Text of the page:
I recently attended an ebooks workshop focusing on developing a tool as part of KB+ which would provide ebook decision support, providing useful information on ebook platforms to support purchasing decisions and helpdesk queries. This work follows on from the ebook jisc co-design project and provided an opportunity to comment and provide feedback on this potential support tool,
From the report, anecdotal evidence, surveys etc. it was clear that the selection, provision, delivery and management of ebooks for libraries comes with a number of challenges. The ebook report refers to them as ‘pain points’ examples include being bound by DRM, inability to print, download etc. It was also interesting to hear what new challenges were beginning to rise such as how data migrates in changes of platforms, improving navigation to content etc.
The focus of this workshop related to collating the appropriate data for evaluating the available platforms. University of Hull had created a useful spreadsheet noting different criteria across a number of ebooks platforms, for example what devices is the platform compatible with, does it work with speech recognition software etc. The Northern Collaboration have also done work along the same lines, building on all this work and in discussion with other institutions the team were able to put together a prototype of a potential tool using the foundation of KB+/GOKb. This tool allowed you to either filter by category to see a list of platform that match your requirement or alternatively identify a package/platform and then view its criteria.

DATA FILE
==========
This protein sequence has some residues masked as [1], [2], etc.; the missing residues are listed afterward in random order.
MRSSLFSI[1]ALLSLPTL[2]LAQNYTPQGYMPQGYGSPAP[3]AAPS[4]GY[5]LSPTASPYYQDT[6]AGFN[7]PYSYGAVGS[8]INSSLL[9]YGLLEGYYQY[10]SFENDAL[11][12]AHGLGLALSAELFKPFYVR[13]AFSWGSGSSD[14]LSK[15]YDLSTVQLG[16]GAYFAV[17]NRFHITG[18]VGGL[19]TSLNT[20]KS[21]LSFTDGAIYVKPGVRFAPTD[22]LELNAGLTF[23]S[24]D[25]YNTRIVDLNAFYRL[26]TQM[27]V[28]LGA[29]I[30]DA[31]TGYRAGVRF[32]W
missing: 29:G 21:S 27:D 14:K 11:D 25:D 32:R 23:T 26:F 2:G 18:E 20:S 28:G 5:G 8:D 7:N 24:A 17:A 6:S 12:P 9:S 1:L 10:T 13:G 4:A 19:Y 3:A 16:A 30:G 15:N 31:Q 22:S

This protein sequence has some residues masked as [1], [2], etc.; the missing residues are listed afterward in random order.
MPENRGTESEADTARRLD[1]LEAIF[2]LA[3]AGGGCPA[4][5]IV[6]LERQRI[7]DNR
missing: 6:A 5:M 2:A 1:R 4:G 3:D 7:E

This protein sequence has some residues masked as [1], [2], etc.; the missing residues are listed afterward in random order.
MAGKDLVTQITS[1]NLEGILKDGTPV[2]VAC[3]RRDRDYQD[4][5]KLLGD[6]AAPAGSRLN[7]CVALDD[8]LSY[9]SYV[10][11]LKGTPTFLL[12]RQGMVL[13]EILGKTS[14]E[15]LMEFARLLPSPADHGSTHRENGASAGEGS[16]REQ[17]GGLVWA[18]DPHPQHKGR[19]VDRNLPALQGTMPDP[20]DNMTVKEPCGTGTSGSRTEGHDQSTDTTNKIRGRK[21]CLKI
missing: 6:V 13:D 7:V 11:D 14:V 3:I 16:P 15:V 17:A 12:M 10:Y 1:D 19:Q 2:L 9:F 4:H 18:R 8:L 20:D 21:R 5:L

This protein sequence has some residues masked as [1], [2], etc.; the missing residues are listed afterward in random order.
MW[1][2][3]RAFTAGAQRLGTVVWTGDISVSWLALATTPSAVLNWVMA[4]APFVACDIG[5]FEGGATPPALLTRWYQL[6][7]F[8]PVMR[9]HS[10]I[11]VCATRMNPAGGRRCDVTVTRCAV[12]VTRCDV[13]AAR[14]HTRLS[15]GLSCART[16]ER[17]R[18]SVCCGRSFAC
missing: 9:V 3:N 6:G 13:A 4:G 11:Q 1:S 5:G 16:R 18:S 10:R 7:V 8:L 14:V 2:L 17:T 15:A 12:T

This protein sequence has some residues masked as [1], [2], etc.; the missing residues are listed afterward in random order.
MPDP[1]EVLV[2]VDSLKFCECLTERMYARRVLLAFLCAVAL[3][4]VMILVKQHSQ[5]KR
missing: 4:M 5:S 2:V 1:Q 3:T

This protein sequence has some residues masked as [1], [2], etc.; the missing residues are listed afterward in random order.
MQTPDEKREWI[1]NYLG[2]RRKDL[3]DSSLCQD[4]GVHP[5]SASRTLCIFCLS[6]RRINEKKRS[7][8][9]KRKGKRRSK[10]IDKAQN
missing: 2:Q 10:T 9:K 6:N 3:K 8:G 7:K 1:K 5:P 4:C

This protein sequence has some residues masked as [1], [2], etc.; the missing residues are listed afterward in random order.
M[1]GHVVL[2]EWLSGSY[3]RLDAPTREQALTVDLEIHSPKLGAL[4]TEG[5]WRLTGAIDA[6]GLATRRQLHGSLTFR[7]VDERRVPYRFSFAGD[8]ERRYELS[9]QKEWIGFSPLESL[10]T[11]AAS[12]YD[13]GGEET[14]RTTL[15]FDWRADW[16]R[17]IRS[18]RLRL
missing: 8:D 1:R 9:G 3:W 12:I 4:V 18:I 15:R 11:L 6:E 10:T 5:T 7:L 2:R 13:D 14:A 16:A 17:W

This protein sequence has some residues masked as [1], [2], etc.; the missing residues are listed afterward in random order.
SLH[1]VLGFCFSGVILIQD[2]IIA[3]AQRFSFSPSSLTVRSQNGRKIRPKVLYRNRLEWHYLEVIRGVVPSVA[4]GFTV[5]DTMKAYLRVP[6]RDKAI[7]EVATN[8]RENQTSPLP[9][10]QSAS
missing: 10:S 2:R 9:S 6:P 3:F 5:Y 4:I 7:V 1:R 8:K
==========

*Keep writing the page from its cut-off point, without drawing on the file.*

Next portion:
During the workshop there was a lot of discussion on what type of data would be useful to collect and who should be responsible for collating the data.
It was encouraging to see that the core foundations KB+ was built on, such as collaboration, sharing information and de-duplicating efforts, continues to be used in this new ebook development. There was also some positive feedback during the workshop on KB+’s approach with regards to being able to gather together common issues and talk to the publishers/vendors on behalf of the community.
I left the workshop with a better understanding of how collating and sharing this information on a national scale not only helps institutions in saving time and resource but also in terms of analysing the data and identify what improvements are needed in this landscape.